Betrayal at Falador by TS Church
Runescape: Betrayal at Falador written by T.S. Church is based within the World of Gielinor created for the computer game "Runescape". Runescape is a fantasy based massively multi-player online role-playing game (MMORPG) played by millions of people across the globe. Having been a regular player of Runescape since 2006 (though recently lapsed), I was naturally curious to compare the book to the game it draws it's inspiration from.
Runescape: Betrayal at Falador opens on a stormy night when a semi-conscious girl seemingly materialises out of thin air by the gates to the castle of the White Knights, guardians of Falador. The arrival of the enigmatic Kara-Meir coincides with a spate of horrific killings plaguing the surrounding Kingdom of Asgarnia and heralds the unconscionable: proof a traitor has surfaced amongst the infallible order of White Knights themselves. By enlisting the help of Theodore, a squire to the White Knights, Kara-Meir embarks on a quest of self-discovery, gathering a band of allies to her possessed of various skills that aid her in her objective. Her journey brings her into conflict with both the mysterious killer and the Kinshra, an order of evil chaos warriors responsible for tragedy in her past life. When the Kinshra bombard a hapless monastery testing out new weapons, the destruction of key records deprives Kara-Meir of vital clues to her past. This act reaffirms her vow to destroy the Kinshra, and when she learns they are bound for Falador to destroy the city and the order of White Knights, she rallies all the forces she can muster to prevent the catastrophe and to seek revenge. As the siege of Falador begins, the traitor finalises measures to ensure the Kinshra achieve total victory.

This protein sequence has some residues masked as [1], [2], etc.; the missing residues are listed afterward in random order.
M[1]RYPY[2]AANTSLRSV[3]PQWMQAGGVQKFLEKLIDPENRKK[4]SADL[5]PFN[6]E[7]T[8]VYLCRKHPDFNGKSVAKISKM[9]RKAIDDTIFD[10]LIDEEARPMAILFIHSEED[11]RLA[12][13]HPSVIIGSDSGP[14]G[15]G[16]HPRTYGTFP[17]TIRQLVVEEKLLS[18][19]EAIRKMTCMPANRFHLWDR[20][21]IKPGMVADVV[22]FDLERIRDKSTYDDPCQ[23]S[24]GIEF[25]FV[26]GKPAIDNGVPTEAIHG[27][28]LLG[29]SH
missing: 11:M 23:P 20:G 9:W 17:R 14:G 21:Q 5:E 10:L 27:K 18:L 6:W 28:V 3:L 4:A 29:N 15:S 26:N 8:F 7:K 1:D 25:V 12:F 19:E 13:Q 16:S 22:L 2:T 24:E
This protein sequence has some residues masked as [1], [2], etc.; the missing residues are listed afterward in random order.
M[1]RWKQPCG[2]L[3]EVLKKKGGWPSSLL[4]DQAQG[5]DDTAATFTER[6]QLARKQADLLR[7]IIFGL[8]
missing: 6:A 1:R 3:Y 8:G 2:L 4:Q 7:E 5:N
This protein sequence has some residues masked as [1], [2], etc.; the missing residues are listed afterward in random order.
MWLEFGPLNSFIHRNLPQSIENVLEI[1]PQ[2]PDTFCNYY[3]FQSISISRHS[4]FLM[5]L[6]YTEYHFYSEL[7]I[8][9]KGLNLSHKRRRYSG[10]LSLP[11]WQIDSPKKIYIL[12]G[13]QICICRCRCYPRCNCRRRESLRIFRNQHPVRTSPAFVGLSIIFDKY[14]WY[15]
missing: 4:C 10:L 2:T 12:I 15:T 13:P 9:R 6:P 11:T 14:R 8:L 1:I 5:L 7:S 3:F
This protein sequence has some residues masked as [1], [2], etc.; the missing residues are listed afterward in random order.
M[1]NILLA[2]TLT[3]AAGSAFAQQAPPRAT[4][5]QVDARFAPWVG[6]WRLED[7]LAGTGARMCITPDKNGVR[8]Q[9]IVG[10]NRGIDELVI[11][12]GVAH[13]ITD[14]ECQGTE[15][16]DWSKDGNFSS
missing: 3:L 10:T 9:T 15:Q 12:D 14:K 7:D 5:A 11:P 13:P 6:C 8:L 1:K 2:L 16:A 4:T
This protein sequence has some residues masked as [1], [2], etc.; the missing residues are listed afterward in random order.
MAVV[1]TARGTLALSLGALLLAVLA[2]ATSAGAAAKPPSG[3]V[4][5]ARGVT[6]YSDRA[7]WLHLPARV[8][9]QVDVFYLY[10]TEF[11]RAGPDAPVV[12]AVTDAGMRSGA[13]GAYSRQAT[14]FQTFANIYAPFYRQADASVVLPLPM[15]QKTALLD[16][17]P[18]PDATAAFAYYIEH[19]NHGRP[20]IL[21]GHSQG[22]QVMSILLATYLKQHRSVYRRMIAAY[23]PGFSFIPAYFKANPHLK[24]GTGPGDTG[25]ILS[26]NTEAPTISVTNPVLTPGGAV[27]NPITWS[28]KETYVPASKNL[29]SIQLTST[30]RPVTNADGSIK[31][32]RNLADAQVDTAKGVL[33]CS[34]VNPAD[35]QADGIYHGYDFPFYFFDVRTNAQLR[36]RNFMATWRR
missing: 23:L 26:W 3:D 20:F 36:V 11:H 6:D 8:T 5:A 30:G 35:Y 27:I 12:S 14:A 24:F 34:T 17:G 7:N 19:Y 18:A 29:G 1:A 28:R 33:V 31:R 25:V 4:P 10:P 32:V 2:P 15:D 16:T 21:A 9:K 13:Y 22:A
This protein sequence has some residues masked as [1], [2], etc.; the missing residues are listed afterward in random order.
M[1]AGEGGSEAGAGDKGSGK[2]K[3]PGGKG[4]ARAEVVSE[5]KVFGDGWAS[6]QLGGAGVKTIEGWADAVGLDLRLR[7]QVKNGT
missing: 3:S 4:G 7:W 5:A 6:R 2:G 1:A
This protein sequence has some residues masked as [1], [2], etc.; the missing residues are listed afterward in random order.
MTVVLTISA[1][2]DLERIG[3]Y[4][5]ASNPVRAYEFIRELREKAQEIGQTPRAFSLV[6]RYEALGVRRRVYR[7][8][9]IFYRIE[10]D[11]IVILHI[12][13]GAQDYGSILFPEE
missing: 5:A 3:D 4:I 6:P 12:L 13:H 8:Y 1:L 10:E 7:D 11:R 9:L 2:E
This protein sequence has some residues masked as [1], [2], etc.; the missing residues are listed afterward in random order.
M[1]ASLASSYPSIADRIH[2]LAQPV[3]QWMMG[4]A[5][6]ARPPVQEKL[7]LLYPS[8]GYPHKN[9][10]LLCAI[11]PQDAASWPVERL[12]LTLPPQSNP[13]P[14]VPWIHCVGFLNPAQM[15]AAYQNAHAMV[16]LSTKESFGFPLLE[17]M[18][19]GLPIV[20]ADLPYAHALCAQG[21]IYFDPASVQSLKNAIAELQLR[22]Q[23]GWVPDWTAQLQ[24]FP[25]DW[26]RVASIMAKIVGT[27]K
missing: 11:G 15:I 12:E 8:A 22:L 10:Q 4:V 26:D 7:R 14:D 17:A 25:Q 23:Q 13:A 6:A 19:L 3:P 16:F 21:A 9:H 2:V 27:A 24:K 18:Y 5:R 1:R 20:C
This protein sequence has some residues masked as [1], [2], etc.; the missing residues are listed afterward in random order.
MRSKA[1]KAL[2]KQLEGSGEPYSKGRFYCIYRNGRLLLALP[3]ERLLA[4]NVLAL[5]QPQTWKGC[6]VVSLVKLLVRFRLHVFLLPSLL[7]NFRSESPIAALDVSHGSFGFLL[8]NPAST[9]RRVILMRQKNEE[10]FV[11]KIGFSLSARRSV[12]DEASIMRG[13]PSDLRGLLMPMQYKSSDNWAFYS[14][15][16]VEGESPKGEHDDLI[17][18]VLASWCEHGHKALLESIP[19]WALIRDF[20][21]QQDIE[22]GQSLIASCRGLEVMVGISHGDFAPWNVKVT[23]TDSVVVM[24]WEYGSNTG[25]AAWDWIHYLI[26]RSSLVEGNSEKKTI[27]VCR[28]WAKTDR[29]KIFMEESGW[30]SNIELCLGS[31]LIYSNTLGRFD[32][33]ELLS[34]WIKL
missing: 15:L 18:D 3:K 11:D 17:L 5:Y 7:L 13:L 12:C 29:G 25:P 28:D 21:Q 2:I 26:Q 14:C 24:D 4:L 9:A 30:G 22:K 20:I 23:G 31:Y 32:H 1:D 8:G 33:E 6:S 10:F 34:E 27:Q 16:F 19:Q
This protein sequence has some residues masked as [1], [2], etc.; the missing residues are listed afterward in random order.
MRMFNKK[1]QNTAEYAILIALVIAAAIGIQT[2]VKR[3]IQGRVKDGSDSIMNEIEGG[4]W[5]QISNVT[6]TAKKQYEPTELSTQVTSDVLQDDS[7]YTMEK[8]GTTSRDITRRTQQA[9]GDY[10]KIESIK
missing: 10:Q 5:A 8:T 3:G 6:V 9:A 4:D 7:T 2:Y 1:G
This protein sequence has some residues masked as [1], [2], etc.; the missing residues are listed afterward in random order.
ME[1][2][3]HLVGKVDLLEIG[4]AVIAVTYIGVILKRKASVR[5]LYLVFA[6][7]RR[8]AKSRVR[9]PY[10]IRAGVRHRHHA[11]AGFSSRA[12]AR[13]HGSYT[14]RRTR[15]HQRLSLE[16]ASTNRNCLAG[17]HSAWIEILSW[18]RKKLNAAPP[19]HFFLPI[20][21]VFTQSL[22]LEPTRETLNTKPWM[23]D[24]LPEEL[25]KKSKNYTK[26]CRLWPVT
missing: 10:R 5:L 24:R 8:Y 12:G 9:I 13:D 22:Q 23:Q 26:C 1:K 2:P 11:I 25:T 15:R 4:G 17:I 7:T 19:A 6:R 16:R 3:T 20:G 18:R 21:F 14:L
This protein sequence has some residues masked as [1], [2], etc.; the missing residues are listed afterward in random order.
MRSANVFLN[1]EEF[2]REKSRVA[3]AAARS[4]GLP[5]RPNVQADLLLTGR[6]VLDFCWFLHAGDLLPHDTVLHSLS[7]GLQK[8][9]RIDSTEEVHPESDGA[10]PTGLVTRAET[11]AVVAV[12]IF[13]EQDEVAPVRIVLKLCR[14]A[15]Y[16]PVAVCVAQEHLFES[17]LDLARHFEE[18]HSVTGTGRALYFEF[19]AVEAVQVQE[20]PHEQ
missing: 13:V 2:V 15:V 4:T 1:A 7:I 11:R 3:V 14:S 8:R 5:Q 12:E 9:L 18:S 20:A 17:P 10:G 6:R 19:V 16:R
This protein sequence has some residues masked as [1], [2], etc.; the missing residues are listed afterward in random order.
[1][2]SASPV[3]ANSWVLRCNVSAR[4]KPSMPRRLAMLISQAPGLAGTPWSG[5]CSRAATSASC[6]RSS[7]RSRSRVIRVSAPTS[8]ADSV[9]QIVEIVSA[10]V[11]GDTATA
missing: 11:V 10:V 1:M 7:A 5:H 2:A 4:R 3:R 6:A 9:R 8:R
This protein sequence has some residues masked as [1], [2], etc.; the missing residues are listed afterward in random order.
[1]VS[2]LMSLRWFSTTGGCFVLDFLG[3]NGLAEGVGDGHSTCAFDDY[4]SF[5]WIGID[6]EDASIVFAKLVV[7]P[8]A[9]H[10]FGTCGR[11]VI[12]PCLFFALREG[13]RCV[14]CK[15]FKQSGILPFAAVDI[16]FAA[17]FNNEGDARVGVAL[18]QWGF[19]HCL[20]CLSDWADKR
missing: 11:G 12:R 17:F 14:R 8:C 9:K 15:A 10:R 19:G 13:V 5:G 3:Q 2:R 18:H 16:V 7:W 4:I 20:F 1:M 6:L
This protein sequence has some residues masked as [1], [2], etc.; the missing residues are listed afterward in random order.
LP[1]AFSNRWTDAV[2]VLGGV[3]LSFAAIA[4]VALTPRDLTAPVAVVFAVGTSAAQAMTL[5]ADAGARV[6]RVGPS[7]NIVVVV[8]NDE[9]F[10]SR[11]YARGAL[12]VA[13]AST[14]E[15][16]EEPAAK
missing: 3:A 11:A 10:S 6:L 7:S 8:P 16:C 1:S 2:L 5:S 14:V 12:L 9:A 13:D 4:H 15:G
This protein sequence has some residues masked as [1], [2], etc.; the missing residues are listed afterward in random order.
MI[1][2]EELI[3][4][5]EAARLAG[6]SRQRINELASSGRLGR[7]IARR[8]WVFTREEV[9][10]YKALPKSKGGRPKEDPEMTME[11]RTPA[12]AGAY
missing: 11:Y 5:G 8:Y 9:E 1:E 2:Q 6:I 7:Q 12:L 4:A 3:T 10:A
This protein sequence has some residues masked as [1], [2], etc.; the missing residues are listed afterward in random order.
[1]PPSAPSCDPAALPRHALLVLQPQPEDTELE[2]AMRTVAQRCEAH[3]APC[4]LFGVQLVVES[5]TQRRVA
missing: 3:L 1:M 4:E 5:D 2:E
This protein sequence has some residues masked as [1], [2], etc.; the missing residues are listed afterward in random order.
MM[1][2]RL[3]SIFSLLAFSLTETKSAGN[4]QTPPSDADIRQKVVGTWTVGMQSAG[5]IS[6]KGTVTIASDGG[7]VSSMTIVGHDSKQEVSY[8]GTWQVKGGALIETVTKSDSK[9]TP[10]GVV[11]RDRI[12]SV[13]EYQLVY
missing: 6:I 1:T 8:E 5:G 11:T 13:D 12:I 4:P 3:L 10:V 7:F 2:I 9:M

With such a popular and well established game-world to draw upon and the sleeve notes hinting at an exciting storyline, how does the book measure up? To use a cake analogy, whilst it contains all the essential ingredients it still went flat in the oven. Runescape the game manages to strike a balance between sufficient complexity and maturity for adults whilst providing content which appeals to the younger players that form the bulk of its player demographic. Of the several features that distinguish it from other MMORPG's, fundamental is the very British sense of humour which permeates throughout the game. This sets the tone for the whole Runescape experience which, much like a Pratchett novel never threatens to take itself too seriously. On the contrary, it continually pokes gentle fun at itself and the genre. Crucially, R:BAF fails to incorporate this vital element opting instead for a serious approach to the narrative. This renders the few humorous elements remaining from the game (basically some character names) as nothing more than incongruous curiosities. This omission is a critical error in my estimation because R:BAF was clearly written to appeal to the Runescape fan. Yet because the book fails to capture the essential self-deprecating charm of the game, it instead becomes something slightly pompous and clichéd - the kind of material that would be ripe for the game to take a swipe at. Unhappily the author also neglects to fully accommodate the casual reader by excluding background context for the various characters of Runescape as they are introduced into the narrative. This is an oversight since otherwise you can only become familiar with them and their relevance to the Runescape world by playing the game.